The seasoning brand Maggi sells over 90 million stock cubes in Nigeria each day, according to company figures. Image: AFP
Food ads stir questions in Nigeria about gender roles
Agence France-Presse / 05:11 PM November 12, 2018
Adverts in Nigeria depicting career women gleefully juggling their job with kitchen duties have sparked a heated debate about gender roles in the fast-changing society of West Africa’s largest economy.
The campaign is for the seasoning brand Maggi, which sells over 90 million stock cubes in Nigeria each day, according to company figures.
In a video ad, a 30-something mother and self-described “boss lady” proudly introduces herself as a “chief quality inspector” in her corporate life and a “kitchen grandmaster” at home.
She switches between presentations in the boardroom to cooking in an ultra-modern kitchen.
With an apron over her office clothes, she blows out the flame from a gas lighter — rather like James Bond dissipating the smoke from his gun — as she whips up a dish for her loving family.
“I love what I do,” she enthuses.
A billboard ad, meanwhile, features a beaming woman with her two children, with the caption: “Mummy. Teacher. Taste Master.”
The ad campaign, released last month, has divided opinion in a country where women are often expected to conform to established gender roles at a time of radical changes in lifestyle.
Many social media commentators were excited by what they saw as a “modern” portrayal of women in a position of power, balancing multiple roles with ease.
One Twitter user said of the video: “I like the fact that she is a mom, boss lady and still a slayer.”
Another said: “I love that a woman is being portrayed as the multi-tasker that she is.”
But others described the advert as “misogyny” and “well-packaged suffering” and questioned why the person in the kitchen was not a man.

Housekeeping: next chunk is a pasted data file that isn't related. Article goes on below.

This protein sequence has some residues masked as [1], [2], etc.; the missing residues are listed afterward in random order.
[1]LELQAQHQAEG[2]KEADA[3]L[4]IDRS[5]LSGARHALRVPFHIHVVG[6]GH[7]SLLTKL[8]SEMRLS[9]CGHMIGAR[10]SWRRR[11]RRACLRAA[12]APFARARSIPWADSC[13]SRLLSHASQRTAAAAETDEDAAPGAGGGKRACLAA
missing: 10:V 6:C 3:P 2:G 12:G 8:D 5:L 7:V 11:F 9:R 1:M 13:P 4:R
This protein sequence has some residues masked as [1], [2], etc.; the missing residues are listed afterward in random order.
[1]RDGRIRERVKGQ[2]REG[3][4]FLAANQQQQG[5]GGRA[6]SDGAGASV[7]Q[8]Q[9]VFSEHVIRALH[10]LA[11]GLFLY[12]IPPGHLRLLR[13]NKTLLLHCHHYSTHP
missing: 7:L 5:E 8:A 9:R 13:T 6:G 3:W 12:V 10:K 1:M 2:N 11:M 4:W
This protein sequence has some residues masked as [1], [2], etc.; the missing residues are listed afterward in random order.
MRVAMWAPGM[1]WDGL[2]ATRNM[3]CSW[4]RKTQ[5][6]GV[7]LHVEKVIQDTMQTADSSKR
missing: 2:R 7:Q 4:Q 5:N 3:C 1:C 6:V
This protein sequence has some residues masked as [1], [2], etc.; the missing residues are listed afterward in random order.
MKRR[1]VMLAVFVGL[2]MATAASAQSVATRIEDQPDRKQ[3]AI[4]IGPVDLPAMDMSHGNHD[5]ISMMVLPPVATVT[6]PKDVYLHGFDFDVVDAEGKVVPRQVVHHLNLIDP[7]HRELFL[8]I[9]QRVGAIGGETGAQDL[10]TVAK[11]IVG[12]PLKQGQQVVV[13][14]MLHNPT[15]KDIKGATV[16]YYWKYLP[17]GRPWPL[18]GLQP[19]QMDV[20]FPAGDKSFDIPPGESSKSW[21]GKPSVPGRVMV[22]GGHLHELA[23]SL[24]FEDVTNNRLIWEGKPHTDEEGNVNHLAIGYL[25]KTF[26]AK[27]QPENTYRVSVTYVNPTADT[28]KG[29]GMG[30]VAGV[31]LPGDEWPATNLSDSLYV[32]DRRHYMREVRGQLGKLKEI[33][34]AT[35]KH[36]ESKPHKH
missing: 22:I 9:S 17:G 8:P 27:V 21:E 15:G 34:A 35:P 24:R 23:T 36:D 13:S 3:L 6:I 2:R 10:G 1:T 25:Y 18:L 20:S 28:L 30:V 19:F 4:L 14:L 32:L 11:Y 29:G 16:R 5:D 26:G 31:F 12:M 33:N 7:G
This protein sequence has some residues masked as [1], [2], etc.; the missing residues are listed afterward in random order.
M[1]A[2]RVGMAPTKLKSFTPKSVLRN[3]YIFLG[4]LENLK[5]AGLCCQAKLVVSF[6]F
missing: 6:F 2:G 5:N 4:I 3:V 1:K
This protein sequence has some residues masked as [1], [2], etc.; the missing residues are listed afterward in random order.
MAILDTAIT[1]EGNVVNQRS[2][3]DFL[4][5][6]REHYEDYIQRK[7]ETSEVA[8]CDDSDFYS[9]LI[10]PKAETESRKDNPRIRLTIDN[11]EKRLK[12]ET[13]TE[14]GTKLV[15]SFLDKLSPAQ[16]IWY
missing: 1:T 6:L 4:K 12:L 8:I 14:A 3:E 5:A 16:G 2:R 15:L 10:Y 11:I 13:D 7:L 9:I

Nestle, which owns the Maggi brand, was surprised by the controversy, stating that the advert was intended to celebrate women in a country where most cook more regularly than their partners despite working too.
Victoria Uwadoka, the company’s corporate communications manager, said it welcomed the debate the campaign had generated.
“Today, the reality is that most women are juggling professional life and family responsibilities,” she said, adding that Nigerian society was evolving.
“We believe cooking should be open to everyone.”
Gendered roles in food adverts are a controversial issue around the world.
Traditionally, Nigerian women are expected to be the main caregivers, looking after the home and children.
But the younger generation is challenging that idea in the country’s rapidly urbanizing cities.
Jolaoluwa Ayeye is a 26-year-old writer in Lagos and co-host of popular podcast “I Said What I Said”, which embodies the voice of a young generation of Nigerian women.
“I think the Maggi advert reflects current Nigerian norms but at the same time reinforces stereotypes that Nigerian women are trying to reject,” she said.
“It is uncomfortable and difficult to work from sun-up to sundown doing work that should and could be done with proper delegation and sharing of domestic workloads.
“It’s not cute or sexy — and in 2018, let’s be realistic, it’s very unnecessary.”
According to the World Bank, 51 percent of Nigeria’s population of more than 180 million lives in the countryside, where traditional, conservative ideals are more prominent.
With the remainder in growing urban centers, the ad campaign has highlighted a wider debate between modernists and traditionalists.
Best-selling Nigerian novelist Chimamanda Ngozi Adichie in June told US news satire program “The Daily Show” she was happy for people to hold the door for her.
But the author of “Half of a Yellow Sun” and “We Should All Be Feminists” said she hoped “they’re not doing it for this idea of chivalry,” as it implied women were weaker than men.
Her comments sparked a debate online and within Nigeria, with many celebrities such as the popular singer Banky W criticizing her politics as “going too far.”
Politician Rinsola Abiola, who is standing for parliament in elections in February, said depictions of women like that in the TV advert were unrealistic, especially to younger people.
“I acknowledge that it resonates with a lot of women who live that way. I have an elder sister just like that woman but I’m exactly the opposite of that advert,” she said.
“For me the purpose of an advert is not just to present social norms but advocate for better structures.”
The advert comes after concern that just 31 women in the two main political parties were running for 469 seats in parliament.
Those norms were epitomized by President Muhammadu Buhari when he dismissed his wife Aisha’s view on domestic politics.
He told a joint news conference with German Chancellor Angela Merkel in 2016 that the First Lady belonged “in my kitchen and my living room and the other room.” CC